Ramadan in Cairo means the very special Egyptian Ramadan lantern called “Fanous” in all forms: big glassy ones hanged over big buildings, restaurants, entertainment ventures; numerous plastic ones of all shapes with children, and thousands of paper lantern hanged over threads all over streets, plus houses and mosques decorated with many small colorful lamps. You’ll see them in the video.

Taraweeh prayer is an occasion where extended families can meet, if they live close to each other, to pray in the same mosque; neighbors socialize, children play, and friends can be made. 

Inviting people over for Iftar is a very popular custom in Egypt. True, it ends up as a competition between women of the family for who cooks better, but still it is usually a good chance to meet cousins you hardly see, nephews and nieces you know nothing about, and  old family members.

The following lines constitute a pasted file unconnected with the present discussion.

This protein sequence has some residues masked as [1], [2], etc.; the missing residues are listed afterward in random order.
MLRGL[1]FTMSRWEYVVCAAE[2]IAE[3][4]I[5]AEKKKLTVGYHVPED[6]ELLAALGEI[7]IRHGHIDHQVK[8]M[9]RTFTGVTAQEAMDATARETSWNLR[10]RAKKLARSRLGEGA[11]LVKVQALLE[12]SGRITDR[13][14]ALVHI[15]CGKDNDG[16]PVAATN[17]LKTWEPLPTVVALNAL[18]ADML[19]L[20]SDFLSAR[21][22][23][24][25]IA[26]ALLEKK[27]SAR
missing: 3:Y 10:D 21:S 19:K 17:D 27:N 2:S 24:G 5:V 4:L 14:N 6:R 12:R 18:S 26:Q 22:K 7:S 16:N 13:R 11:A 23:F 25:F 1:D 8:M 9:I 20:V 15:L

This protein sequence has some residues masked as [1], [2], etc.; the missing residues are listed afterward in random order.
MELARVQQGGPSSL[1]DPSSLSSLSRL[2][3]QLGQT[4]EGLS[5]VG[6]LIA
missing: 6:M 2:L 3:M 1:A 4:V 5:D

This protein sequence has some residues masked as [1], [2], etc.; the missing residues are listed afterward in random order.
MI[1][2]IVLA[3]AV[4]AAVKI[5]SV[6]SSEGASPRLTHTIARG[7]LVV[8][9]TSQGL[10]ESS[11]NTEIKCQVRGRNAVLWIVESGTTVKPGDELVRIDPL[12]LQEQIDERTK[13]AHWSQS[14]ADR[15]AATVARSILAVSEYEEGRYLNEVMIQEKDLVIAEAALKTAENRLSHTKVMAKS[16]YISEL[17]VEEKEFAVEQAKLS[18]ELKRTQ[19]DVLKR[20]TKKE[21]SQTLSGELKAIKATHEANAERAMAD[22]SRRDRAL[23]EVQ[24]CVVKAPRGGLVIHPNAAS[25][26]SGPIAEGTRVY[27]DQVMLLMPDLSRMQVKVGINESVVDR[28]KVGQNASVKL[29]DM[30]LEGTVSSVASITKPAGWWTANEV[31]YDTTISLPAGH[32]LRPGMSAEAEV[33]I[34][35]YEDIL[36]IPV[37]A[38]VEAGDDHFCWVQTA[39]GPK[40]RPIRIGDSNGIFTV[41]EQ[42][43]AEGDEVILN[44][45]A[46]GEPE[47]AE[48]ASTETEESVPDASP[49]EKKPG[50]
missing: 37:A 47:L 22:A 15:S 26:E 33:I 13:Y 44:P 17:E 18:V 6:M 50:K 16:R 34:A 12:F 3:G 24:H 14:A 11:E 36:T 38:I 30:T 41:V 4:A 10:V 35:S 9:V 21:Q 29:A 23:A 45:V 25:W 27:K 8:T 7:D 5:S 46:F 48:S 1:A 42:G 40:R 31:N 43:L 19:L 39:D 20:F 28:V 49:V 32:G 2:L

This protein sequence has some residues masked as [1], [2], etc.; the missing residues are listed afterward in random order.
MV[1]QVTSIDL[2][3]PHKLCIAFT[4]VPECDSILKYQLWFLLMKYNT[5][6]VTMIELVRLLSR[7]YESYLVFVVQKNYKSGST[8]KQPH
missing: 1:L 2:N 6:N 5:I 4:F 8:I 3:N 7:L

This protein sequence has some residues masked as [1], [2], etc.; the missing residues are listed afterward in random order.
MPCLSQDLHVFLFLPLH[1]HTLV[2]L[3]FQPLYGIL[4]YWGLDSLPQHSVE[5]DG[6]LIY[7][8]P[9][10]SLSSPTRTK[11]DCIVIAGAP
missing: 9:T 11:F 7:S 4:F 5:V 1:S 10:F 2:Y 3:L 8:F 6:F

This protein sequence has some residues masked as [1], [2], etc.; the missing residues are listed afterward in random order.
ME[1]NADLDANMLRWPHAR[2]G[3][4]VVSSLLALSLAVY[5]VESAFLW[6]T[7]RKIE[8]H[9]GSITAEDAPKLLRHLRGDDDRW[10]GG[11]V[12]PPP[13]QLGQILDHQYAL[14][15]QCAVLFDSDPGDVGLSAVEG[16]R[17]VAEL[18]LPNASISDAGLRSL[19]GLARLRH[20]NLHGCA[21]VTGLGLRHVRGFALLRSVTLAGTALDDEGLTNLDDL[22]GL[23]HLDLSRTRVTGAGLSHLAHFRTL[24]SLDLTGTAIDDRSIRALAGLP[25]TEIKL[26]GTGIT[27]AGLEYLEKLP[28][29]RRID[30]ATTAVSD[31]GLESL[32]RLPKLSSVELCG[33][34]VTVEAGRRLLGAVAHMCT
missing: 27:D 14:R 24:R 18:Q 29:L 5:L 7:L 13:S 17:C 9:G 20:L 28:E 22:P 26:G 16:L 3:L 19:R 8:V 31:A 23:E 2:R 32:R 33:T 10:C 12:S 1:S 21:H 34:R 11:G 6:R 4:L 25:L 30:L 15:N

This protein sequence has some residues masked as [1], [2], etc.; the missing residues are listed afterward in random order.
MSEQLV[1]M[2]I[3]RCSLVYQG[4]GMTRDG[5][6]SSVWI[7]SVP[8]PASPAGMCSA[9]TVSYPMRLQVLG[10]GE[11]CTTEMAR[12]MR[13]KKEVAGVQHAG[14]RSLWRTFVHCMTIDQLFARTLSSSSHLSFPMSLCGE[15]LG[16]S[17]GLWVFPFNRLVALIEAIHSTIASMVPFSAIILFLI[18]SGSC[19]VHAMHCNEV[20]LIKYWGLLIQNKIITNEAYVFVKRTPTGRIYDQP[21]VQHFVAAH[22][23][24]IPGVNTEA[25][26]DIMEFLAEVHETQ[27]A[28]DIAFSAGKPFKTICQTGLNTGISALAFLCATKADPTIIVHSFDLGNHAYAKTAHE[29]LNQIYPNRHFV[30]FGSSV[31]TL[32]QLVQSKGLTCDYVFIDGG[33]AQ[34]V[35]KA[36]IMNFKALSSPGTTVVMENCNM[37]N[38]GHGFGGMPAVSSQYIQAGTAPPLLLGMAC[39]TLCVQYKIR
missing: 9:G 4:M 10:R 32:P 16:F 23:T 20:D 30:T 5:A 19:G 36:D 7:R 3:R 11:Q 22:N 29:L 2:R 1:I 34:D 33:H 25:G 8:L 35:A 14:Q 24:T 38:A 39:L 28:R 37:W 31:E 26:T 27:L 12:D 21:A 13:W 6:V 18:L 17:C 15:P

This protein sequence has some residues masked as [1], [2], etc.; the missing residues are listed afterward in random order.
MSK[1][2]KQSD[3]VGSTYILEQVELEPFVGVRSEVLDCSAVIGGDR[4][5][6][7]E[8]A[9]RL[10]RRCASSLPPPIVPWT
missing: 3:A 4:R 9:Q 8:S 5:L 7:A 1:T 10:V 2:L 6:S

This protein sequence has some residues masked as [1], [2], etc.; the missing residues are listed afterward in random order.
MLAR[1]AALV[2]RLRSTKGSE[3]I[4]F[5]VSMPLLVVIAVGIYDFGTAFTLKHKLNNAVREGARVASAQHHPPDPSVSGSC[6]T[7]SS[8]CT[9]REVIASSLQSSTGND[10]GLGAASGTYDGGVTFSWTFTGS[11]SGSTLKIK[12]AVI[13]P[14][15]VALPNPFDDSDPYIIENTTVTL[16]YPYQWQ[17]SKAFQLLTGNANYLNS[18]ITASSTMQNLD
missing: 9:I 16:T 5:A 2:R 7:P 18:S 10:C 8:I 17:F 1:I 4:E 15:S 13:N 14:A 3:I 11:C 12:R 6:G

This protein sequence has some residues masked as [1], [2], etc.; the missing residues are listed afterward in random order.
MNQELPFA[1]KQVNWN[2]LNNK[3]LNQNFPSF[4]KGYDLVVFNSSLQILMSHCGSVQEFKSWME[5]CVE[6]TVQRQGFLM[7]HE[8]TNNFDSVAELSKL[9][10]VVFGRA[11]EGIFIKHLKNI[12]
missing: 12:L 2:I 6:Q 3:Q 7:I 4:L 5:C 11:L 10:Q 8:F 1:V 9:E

Zakat is very much respected and practiced during Ramadan, and there’s a well-known custom called “Ma’edat Al-Rahman” There’s no English translation for the words, but they are close to “The Merciful’s Table” where someone gets a tent with tables and chairs and starts distributing food and drinks for those who can’t afford their Iftar; this is mostly done in what are called “Ramadan-Tents.”

And since feeding someone Iftar is much appreciated in Islam, you find people, minutes before Maghreb prayer (the beginning of Iftar) – walking the streets and handing out grapes and water to people walking and those driving home… such a very nice scene.
Source Eman Hashim / Photo courtesy to Wikipedia


R a m a d a n   in   E g y p t
Copyrights for the Ministry of Tourism
We apologize their is no English subtitle


Very interesting article, you should read: By Ask Aladdin